We are about half way through our rental contract here, and thinking is turning more and more towards a longer term situation.  We still like the idea of building.  There are also 10+ acre older homes available that might make sense for us.  The building lots we have considered tend to be around one acre.  Later today we are going up to the courthouse to look at the deed restrictions on a lot we seem to be becoming more and more interested in. That lot "wants" an fairly contemporary looking structure built on it.  It is bordered on two sides by flowing water, on one side by a four story rock wall and the other by a residential street.  A conventional build would be very costly on that lot (which is precisely why it hasn't been built out).  There are a couple of lots, quarter acre lots, in the older downtown area.  We like the idea of walking in to town where lotsa fun seems always to be happening.  If we built there we would select a craftsman style home - modern craftsman.  For me the big downside to living in town is that it seems to be a pocket of relocated Austin Liberals, who I think would be lively dinner companions but maybe tiresome as neighbors.  I'm sure I would get on their nerves with my not so PC dependent leanings.  The big plus side of the downtown area property is it sells fast.  Though not the two empty lots (one became available when its house burned down), it seems like people are less likely to build new homes there, preferring to renovate the older homes.  The other possibility that we go back and forth in our thinking with is that acreage  option.  We like to think of restoring the older home that those places come with.  I do like older construction, homes built in the 50's and 60's ... the down side is they need a lot of work.  I also don't know what we would really do with all that land ... I might be able to take care of a few chickens, but that's about it.

I am excited about meal planning and cooking for Thanksgiving.  This week, maybe today, I'm going to make a first attempt at "knocking off" the iconic Black Forrest Cake which is served at Ft. Worth's Swiss Pastry shop.  It is my favorite dessert.  I should learn how to make it!

Monday is house cleaning extravaganza day for me so maybe no time for baking today (plus I'm wondering if the humidity will adversely affect these dry little cake layers).  Trip to courthouse!  No baking today.  I also want to put together a fresh lesson package on the BFR.
And I have both PTA and Choir rehearsal tonight!  I better get crackin'!

Thursday, November 12, 2015

"We die daily. Happy those who daily come to life as well." ~George MacDonald

I should have noted that I flew last week.  And I remembered why I love it.  Someone was talking about people your soul knows (I love that and instinctively feel the truth of the words), I think there must be things we do that our soul "knows".  It's good for me - flying little airplanes.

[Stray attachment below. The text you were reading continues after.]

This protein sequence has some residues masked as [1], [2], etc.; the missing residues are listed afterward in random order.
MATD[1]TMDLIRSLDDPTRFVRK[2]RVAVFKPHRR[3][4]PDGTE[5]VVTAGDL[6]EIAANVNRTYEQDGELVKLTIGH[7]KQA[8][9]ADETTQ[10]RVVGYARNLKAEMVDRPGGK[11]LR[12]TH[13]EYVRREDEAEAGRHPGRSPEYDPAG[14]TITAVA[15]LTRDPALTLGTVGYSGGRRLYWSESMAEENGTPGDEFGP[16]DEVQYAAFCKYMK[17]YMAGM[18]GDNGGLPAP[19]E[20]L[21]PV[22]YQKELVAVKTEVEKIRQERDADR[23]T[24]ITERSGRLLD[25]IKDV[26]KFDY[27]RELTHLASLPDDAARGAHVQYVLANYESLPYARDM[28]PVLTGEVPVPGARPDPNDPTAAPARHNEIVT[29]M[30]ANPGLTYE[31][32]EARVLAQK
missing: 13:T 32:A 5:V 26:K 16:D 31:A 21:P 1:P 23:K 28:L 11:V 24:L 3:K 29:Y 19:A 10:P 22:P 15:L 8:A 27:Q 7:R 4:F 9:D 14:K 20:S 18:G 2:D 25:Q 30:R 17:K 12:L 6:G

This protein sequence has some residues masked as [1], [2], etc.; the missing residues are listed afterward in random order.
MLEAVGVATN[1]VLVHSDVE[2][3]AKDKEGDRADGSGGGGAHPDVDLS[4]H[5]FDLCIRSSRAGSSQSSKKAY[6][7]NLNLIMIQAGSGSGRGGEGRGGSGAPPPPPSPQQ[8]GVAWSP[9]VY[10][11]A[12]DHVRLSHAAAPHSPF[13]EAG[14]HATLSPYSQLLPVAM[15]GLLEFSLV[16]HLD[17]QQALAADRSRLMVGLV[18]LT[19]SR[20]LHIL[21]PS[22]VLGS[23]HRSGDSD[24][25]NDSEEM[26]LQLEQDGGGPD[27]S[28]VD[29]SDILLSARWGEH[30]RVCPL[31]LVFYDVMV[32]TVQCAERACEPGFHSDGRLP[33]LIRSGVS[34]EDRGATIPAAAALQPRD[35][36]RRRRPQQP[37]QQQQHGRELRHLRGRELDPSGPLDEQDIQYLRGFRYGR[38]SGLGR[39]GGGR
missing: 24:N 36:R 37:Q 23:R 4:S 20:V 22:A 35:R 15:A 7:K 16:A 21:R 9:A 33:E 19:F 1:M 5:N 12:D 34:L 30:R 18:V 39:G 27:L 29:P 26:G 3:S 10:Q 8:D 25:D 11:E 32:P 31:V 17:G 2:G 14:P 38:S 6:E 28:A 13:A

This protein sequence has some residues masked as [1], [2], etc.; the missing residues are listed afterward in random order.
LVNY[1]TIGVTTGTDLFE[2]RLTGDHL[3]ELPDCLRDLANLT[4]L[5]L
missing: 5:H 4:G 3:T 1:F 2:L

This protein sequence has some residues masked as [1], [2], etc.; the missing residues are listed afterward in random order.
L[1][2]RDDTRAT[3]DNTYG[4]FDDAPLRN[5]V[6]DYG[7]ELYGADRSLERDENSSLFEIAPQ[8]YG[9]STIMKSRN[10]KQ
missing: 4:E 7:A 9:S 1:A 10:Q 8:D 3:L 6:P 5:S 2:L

After the flight I saw a missed call from my mother-in-laws Memory care facility.  She had taken a fall, maybe fractured her hip, and was at the hospital.  I hurried to pick up V and got her settled at home then made the drive up there.  By time I arrived I'd already learned that her hip was fine but there was a slow bleed in her brain.
My husband arrived (after a 12 hour drive) in the parking lot at the same time I did and we walked up to the ICU together.  She survived the night but never regained consciousness.  The next day we moved her to a hospice facility.  She passed yesterday.

I am happy for her.  Life can get pretty confusing and frustrating when memory loss gets the upper hand.

I am ready to be happy again.  As happy as I usually have been.  Maybe even happier if that is possible.  It looks like flying is going to be part of that.  And painting (big canvases).  And getting settled into a home.  And going to the beach (I just threw that in there because if anything is a "reset" in life, it's gotta be going to the beach).

Last week (this is random) a guy who I had friended on Facebook just because he graduated from my high school and had a ton of the same friends, I thought he was probably a classmate who I just didn't remember.  Anyway ... he was best friends with the guy who was killed in the car accident with my big brother.  He has been wanting to text me about that for a couple of years now.  I hope what ever resolution he was hoping for was found.  We carry our baggage too long I think.   Why is it so hard to put down?

"Happiness cannot be traveled to, owned, earned, worn or consumed. 
Happiness is the spiritual experience of living every minute with 
love, grace and gratitude." 
- Denis Waitley

"There is no duty we so much underrate as the duty of being happy." 

- R.L. Stevenson

Can you will yourself to "be happy" and can you will yourself to "put down our baggage/burdens"?
Worth a shot.

Wednesday, November 11, 2015

silliness with my girls


The idea was - take a picture of yourself right now, filter it with that chrome deal that makes everything so white, post it to our group chat so we can all see each other.  (Because I need to see them sometimes.  Of course my sons wouldn't participate in this type nonsense and they are not included in this group for that very reason.) V, declined. So I used the screen shot of what my phone flashes up when she calls.
IV Between classes

II  @ work

me painting at home

V on the bus so this was a fill in shot

In the Company of Heroes

Matt Hall Studios


“In the Company of Heroes” depicts an event from December 2004 when members of Easy Company, 506th Parachute Infantry Regiment visited the Luxembourg American Cemetery where many of their fallen comrades are buried. Originally released by Valor Studios, the legend on the bottom of the print reads… “On a cold December day, veterans of the Battle of the Bulge reunite at the American cemetery in Luxembourg. Here, guarded by tall pines, rest the mortal remains of some 5,000 American boys who died fighting to liberate Europe. As the veterans reflect amidst the gently falling snow, their welling emotions confirm their often-stated belief: “The real heroes never came home.” Here, they feel a presence, a warmth amidst the cold. Something tells them they are not alone and this silent reunion is not the last.